My career as a cook started in my family home. My parents encouraged to create food at a very early age. Early tasks revolved around vinaigrettes and salads... Some interesting experiments ensued, but the idea that I was trusted to come up daily with these impromptu concoctions, coupled with the fact that food was fun, as well as a matter to be taken seriously, spurred a passion for food that was to last a lifetime.

After highschool, I studied Sciences at CEGEP in Québec, then moved on to a very short-lived interest in Civil Law (one year at faculty of Law convinced me that my true path did not lie in law courts or offices... I spent most of my days in the Market, shopping for the ingredients that were to be included in our evening meals, while my fellow students parked their business-suit-clad bottoms on the school benches).

Followed an Undergraduate degree in Forest ressources Management at the University of British Columbia. Forestry may not have been an all-consuming passion, although I am quite a nature enthusiast, but the move to B.C. proved to be a good one. In fact, if it had not been for the Forest Renewal B.C. Program that enabled me to go back to school and study cooking more seriously, I may never have become a professional chef...

Vancouver Community College... for the first time in my life, I had found a school that challenged me to become the best that I could be. There were many factors that led me to feel that way, among them the fact that the old guard at the College was slowly being replaced by a brigade of new and upcoming chefs, most of which were involved in high-level culinary competitions and owners of their own food-related businesses.

I started volunteering for the competitions held at the College, and as soon as I was able to, entered one of my own... I was in the fourth month of my culinary training and in sore need of coaching... I will eternally be grateful to Mr. Feist who took it upon himself to guide me through this first trial by fire. His patience and encouragement were the main things that sustained me (students who were below their 7th or 8th month of training did not generally enter these competitions...)and eventually continue on the path I had chosen.

This first competition taught me the importance of precision, timing, cleanliness, composition, flavours, inventiveness, flair and attitude in the kitchen. I believe to this day that competing is the best, fastest and most challenging way for a beginner cook to hone his/her skills and remain on the cutting edge of what is happening in the field. I was awarded the B.C. Chef's Association Annual Scholarship, as well as the Fred Naso Memorial Award for outstanding academic achievement, received a Bronze Medal at my first competition and went on to a four-year Culinary Apprenticeship at the Fairmont Waterfront Hotel in Vancouver under Chef Daryl Rio Nagata.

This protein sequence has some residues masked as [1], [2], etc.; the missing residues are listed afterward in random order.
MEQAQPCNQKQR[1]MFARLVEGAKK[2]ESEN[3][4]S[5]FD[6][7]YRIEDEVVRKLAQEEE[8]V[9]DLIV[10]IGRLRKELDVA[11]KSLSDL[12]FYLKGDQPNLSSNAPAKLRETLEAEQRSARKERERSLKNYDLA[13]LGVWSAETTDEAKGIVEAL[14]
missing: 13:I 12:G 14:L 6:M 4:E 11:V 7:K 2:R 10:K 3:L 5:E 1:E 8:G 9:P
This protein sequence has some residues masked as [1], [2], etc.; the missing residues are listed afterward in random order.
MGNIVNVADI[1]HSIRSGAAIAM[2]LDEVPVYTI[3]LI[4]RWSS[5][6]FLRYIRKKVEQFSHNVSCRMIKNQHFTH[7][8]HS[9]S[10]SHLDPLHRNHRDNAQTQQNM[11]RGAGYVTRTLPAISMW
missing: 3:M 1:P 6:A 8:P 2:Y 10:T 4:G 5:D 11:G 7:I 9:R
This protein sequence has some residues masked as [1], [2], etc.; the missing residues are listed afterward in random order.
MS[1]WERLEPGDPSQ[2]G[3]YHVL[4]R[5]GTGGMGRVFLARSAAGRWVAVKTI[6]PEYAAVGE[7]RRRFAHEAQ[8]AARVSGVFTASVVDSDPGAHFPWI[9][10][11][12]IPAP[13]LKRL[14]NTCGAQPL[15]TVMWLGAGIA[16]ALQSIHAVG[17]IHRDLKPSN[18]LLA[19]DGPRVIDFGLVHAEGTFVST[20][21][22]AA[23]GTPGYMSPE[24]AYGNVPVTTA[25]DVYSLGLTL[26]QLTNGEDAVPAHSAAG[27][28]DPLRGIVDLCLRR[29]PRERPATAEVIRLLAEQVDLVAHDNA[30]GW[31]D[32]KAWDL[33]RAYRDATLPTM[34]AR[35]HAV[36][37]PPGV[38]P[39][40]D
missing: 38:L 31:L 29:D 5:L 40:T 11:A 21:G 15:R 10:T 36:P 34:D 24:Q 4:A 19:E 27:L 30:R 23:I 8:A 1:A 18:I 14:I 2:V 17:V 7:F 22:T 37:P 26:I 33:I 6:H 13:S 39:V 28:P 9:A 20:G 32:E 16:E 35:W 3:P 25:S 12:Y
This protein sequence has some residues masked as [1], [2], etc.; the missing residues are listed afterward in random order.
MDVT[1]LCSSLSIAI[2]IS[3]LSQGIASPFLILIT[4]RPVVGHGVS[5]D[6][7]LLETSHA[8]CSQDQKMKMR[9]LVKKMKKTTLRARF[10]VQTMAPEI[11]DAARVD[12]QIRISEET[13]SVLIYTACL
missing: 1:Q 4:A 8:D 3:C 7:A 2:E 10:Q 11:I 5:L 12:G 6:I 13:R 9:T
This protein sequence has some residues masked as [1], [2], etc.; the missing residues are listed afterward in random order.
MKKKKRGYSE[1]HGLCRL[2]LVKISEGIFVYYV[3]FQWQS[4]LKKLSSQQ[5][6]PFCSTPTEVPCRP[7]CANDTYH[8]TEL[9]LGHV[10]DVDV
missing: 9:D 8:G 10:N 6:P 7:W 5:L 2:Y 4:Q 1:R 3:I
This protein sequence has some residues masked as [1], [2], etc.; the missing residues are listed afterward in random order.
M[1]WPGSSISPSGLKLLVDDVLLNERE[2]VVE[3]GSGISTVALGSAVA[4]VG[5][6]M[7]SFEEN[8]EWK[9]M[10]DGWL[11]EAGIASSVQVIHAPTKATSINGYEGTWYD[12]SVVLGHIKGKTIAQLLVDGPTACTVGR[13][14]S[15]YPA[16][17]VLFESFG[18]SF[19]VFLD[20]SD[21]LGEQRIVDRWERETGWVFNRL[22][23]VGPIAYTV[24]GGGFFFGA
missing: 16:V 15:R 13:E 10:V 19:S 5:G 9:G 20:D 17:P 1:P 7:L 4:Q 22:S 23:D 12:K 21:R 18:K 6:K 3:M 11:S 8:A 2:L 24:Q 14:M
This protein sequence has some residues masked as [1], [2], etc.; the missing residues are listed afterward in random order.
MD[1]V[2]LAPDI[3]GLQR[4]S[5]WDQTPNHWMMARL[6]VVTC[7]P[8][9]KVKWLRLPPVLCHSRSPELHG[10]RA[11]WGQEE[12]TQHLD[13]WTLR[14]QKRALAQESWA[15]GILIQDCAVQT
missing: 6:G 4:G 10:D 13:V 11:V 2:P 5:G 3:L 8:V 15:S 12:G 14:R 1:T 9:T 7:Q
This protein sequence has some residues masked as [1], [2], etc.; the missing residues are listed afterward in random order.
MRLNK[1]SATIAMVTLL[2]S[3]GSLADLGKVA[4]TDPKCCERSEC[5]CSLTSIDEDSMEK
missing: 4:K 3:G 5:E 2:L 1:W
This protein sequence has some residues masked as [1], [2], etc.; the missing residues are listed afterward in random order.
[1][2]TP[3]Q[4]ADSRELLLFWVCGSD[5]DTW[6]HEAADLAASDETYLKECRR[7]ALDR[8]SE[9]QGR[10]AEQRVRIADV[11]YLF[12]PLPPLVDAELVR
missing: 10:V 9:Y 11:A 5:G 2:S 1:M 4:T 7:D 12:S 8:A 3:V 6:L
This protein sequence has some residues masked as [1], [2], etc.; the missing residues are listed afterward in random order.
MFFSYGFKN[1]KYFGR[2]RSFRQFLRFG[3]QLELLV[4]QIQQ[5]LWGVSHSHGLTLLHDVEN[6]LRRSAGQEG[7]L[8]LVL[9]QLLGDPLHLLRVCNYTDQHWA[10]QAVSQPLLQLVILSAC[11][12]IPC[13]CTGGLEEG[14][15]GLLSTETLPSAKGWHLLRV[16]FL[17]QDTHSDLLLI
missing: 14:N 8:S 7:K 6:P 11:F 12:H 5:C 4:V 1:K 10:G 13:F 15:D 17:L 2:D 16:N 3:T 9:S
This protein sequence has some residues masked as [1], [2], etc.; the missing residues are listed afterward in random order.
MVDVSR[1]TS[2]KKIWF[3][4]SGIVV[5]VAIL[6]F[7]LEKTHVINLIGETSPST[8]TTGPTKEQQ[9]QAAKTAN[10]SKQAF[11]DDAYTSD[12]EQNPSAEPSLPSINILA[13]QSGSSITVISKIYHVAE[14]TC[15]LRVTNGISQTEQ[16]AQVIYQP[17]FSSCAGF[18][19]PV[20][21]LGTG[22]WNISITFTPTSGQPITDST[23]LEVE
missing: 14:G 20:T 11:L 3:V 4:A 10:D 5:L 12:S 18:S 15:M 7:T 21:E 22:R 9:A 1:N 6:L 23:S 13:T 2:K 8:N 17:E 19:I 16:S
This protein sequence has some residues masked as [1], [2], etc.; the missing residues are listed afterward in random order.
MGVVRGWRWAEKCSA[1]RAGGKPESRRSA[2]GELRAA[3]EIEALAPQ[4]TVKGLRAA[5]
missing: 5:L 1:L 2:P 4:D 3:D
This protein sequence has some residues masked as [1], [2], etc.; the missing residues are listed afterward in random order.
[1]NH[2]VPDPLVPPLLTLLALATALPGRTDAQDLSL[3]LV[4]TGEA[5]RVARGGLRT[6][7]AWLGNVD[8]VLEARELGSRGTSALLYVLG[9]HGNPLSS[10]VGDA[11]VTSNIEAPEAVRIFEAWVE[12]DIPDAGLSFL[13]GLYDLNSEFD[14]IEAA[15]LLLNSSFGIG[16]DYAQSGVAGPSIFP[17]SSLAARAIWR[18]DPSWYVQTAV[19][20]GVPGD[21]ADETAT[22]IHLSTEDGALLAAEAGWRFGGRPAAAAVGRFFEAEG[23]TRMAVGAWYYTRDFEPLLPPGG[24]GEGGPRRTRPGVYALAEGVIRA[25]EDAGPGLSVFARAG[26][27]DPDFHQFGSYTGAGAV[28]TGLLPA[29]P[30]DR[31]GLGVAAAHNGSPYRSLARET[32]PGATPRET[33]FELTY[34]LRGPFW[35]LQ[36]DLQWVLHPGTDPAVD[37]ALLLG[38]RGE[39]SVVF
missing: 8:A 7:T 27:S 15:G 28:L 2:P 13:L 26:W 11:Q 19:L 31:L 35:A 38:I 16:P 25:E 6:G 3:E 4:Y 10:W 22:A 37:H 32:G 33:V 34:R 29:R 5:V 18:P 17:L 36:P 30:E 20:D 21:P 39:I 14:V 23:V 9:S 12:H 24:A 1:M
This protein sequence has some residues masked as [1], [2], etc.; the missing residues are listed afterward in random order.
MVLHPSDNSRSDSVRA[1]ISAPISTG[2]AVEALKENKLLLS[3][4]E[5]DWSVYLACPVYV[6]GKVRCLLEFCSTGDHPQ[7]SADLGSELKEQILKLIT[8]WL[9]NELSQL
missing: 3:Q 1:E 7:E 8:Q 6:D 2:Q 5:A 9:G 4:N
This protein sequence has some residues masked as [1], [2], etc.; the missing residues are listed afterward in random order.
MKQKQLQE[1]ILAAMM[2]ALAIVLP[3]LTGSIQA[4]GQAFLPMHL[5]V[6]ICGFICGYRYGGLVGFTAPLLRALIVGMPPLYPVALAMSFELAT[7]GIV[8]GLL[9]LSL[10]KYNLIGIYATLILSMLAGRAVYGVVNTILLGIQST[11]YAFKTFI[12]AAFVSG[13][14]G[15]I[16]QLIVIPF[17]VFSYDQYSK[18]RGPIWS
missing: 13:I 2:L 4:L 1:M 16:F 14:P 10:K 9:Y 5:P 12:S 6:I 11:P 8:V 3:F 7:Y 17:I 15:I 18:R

In the meantime, I was working part-time at the Pear Tree Restaurant under chef Scott Jaeger (one of Canada's representatives at the Bocuse d'Or), as well as doing caterings for John Carlo Felicella, one of my instructors (Culinary Team Canada), who owned La Toque Blanche Restaurant in West Vancouver at the time. J.C. was the first major influence in my career as a cook. He embodied the professionalism, joie de vivre, ability to generate loyalty in his peers, co-workers and employees, as well as sheer virtuosity without ego that I aspired to. He always knew just how much he could challenge us and I felt that he trusted me in spite of my lack of experience and confidence because he knew that I care so much about the end product. From J.C., I learned how to present food, care about every minute detail, how to never cut corners, how to arrange a sumptuous buffet table with limited means, how to use my imagination and creativity in the kitchen, how to be quick on my feet and fix mistakes without sacrificing quality, how to have fun even in times of intense stress. Thank you, J.C.!